When it’s time to retire, many Canadians have several sources of income. We look at which sources you should draw from first to help minimize taxes.
Getting your retirement plan right is crucial; you need to be confident that your money will last throughout your retirement, while giving you the standard of living you need. That’s why it’s important to have a solid financial plan and also dependable advice. There have been a number of myths about retirement planning circulating for years that can have a negative impact on your retirement plans. Let’s take a look at some of the more common ones and the reality that lies behind them.
As the March 1 RRSP deadline nears, many Canadians will, as they do every year, stash a last-minute lump-sum of cash into their retirement accounts. While it’s better to contribute before the deadline than not contribute at all, investing under pressure isn’t the best way to maximize your savings. “For a lot of a people, it’s a bit of a scramble at this time of year to make an RRSP contribution,” says Todd Sigurdson, IG Wealth Management’s Director of Tax and Estate Planning.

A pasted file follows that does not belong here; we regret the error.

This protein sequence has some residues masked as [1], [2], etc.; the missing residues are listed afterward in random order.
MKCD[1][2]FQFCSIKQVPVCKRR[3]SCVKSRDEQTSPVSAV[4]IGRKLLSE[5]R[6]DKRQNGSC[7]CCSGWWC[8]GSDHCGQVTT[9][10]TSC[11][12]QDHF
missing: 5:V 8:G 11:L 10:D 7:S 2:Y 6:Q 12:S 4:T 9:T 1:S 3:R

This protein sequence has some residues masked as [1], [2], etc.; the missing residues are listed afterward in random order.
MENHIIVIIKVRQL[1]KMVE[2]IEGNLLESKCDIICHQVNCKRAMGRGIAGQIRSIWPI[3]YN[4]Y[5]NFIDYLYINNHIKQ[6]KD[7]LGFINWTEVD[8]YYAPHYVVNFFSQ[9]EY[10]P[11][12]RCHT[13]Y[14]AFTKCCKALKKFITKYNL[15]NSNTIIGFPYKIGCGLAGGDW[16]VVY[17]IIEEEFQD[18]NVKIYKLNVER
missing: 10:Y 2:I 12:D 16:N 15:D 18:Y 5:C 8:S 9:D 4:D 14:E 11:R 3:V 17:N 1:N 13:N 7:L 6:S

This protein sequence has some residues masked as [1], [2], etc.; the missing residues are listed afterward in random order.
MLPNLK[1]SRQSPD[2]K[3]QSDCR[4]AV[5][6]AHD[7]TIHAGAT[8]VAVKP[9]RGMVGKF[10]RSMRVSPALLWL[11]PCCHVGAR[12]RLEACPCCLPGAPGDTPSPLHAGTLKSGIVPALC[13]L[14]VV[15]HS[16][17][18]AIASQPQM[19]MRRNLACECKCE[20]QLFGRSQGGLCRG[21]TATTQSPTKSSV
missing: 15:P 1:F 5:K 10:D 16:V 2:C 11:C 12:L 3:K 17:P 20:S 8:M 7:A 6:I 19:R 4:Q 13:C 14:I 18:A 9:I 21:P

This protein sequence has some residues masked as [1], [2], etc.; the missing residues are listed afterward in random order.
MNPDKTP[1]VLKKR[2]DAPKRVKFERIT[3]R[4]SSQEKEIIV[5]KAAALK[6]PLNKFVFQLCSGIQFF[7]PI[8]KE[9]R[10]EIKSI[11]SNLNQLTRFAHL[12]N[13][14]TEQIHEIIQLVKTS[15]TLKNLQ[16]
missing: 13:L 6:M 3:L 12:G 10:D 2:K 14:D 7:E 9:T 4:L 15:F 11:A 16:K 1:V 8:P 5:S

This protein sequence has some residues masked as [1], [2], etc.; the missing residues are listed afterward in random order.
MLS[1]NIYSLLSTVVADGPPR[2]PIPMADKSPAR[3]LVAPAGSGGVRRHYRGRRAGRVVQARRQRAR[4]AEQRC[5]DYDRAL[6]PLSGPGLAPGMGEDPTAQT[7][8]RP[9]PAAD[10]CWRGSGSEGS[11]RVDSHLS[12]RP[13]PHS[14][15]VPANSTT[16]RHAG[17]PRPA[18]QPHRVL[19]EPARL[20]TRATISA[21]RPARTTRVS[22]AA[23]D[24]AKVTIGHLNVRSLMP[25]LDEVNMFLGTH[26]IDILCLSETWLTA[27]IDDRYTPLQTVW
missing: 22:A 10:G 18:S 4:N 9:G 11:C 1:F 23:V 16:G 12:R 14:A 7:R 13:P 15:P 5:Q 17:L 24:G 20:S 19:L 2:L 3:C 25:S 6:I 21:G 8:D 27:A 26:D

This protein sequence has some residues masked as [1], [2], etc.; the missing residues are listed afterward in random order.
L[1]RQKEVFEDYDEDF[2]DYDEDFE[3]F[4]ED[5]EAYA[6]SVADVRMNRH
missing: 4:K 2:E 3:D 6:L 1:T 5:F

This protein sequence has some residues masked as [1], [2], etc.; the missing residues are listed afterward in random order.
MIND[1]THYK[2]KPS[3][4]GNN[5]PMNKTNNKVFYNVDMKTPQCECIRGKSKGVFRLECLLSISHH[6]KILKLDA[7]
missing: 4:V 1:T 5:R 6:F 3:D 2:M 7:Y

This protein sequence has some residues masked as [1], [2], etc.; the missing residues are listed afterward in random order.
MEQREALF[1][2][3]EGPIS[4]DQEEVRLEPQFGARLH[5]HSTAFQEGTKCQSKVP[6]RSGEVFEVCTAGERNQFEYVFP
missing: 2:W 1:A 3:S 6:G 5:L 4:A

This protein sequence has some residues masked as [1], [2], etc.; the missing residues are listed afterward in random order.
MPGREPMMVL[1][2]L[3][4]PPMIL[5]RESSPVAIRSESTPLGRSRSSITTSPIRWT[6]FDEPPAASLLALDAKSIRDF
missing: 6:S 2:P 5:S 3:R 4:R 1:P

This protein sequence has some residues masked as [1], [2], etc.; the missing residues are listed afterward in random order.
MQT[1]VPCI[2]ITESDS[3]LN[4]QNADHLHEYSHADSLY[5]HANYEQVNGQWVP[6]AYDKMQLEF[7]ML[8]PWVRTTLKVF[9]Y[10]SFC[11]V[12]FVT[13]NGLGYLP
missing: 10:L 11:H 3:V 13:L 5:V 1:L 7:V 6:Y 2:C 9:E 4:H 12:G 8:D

If you are heading toward retirement with a well-balanced portfolio of assets and/or guaranteed income sources such as an employer pension, you may already have enough anticipated resources to create a life-long income stream.
Many of us understand the value of the Registered Retirement Savings Plan (RRSP): almost six million Canadians make RRSP contributions every year.1 Most of us also know about the tax benefits of RRSP contributions and that it’s an extremely versatile and effective retirement planning tool.
Looking ahead to 2023, we’re feeling more optimistic towards both the equity and fixed income markets (we’re confident they’ll soon come out of their troughs). At the same time however, the probability of an economic recession in Canada and the United States is more likely. We also expect to see peaks in inflation, interest rates and economic activity.